The dispute between Gov. Paul LePage’s administration and the feds has taken place in a series of letters over the past 10 months, and little progress on an agreement has been made.

FNS says the state rushed implementation of a flawed policy, and raised questions about the limited guidance given by DHHS to retailers and SNAP recipients, which it says has created uncertainty for beneficiaries and businesses that accept SNAP.

Specifically, the agency says DHHS isn’t doing enough to let clients know that the photo ID program is completely voluntary, or to let retailers know that they may not check an EBT cardholder’s photo as a means of verifying their identity.

In the most recent letter, dated Dec. 14, from Mayhew to the regional FNS office in Boston, the commissioner wrote that FNS has been “entirely unsupportive” in the state’s efforts to deter fraud and abuse.

“The series of impromptu visits, cease-and-desist letters and other opposition tactics thinly veiled as ‘serious concerns’ put a chilling effect on states who want to implement this common sense welfare reform,” she wrote.


Previewing the comments she made Monday about Maine’s future involvement with SNAP, Mayhew also wrote in the Dec. 14 letter that if FNS would not allow Maine to pursue its desired program reforms, the state would have to “re-evaluate” its partnership with the federal government.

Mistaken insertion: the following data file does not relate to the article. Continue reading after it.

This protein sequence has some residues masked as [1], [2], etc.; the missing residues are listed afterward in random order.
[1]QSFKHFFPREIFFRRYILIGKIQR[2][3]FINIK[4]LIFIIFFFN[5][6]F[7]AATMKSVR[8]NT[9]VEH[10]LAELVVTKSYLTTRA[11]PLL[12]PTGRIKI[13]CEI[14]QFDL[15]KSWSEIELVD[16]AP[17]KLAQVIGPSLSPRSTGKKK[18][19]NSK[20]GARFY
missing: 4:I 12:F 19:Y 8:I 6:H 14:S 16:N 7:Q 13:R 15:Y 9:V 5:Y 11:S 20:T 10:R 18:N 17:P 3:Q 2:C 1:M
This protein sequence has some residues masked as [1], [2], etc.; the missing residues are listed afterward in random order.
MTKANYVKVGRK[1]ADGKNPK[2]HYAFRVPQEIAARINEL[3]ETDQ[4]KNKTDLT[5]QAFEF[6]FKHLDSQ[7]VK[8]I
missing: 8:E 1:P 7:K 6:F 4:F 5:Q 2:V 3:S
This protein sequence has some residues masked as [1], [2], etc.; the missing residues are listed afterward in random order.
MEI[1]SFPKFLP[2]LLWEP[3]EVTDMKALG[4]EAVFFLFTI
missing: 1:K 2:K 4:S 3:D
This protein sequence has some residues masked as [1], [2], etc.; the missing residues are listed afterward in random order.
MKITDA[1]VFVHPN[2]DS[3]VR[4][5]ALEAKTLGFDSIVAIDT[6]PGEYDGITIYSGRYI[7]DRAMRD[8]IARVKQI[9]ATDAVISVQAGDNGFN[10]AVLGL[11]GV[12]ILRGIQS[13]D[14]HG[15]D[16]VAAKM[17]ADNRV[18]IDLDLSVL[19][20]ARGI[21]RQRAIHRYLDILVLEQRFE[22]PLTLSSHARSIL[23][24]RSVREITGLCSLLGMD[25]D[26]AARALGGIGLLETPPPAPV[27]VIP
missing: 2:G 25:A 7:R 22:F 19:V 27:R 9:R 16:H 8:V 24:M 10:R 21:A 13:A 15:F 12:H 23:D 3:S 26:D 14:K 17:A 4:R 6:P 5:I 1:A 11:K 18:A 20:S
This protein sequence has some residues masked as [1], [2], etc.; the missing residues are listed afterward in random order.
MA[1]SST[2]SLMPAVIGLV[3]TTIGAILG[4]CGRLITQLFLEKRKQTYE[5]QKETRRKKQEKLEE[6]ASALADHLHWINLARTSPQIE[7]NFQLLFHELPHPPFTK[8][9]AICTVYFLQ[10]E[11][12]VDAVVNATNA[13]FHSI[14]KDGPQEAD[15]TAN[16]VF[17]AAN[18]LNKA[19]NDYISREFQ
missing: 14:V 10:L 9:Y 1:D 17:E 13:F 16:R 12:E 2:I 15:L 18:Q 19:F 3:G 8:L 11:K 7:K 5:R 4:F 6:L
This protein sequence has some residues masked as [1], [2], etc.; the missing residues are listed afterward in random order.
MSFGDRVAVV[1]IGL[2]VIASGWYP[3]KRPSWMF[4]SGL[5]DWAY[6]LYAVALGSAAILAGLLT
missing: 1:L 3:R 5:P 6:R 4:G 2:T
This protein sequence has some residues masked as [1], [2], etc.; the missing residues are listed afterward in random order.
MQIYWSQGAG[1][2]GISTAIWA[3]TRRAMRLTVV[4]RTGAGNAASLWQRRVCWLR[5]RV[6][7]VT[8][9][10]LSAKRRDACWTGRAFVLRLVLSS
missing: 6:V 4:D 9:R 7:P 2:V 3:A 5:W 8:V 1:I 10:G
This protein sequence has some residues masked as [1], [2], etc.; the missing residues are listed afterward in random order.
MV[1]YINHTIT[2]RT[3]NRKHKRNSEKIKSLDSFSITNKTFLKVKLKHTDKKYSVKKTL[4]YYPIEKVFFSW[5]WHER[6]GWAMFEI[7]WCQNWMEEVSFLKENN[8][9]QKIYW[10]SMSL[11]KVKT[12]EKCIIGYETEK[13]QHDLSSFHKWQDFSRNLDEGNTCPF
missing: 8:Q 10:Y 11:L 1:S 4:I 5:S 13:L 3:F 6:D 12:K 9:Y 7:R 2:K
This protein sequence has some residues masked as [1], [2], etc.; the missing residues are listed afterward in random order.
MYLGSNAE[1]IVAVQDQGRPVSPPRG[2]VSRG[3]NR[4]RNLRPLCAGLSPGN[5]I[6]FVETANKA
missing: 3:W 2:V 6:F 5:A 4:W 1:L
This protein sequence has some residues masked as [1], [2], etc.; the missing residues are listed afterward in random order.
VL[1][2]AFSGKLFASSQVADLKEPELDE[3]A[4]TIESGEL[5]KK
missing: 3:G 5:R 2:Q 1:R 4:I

Mayhew and LePage say the photo ID requirement will help ensure the integrity of the program and prevent illegal trafficking of electronic benefit transfer, or EBT, cards — the debit-like system used by welfare recipients to access SNAP funds and other benefits. DHHS implemented the photo ID requirement statewide in June, after a brief test run in the Bangor area in April.

Kurt Messner, the Northeast’s acting FNS administrator, said in a written statement Tuesday that his agency would continue working to ensure Maine is complying with federal law.

“As we explained to state officials earlier this year, a photo requirement involves complex legal, operational, and civil rights issues, and unfortunately, we found that the state’s implementation was confusing to many consumers and very vague to store clerks and as such did not meet the requirements,” he wrote.

Dean also said that it’s not unusual for states and FNS to disagree about a policy, or for the feds to use administrative funds as a “stick” to achieve compliance. Usually, she said, the state will eventually make changes to its program to comply with FNS guidance. But if they refuse, the issue often ends up in court, she said.

If that happens in Maine, it will be another in a growing list of fights between the LePage administration and the federal government that have found their way into a courtroom.

BDN Portland Bureau Chief Seth Koenig contributed to this report. Follow Mario Moretto on Twitter at @riocarmine.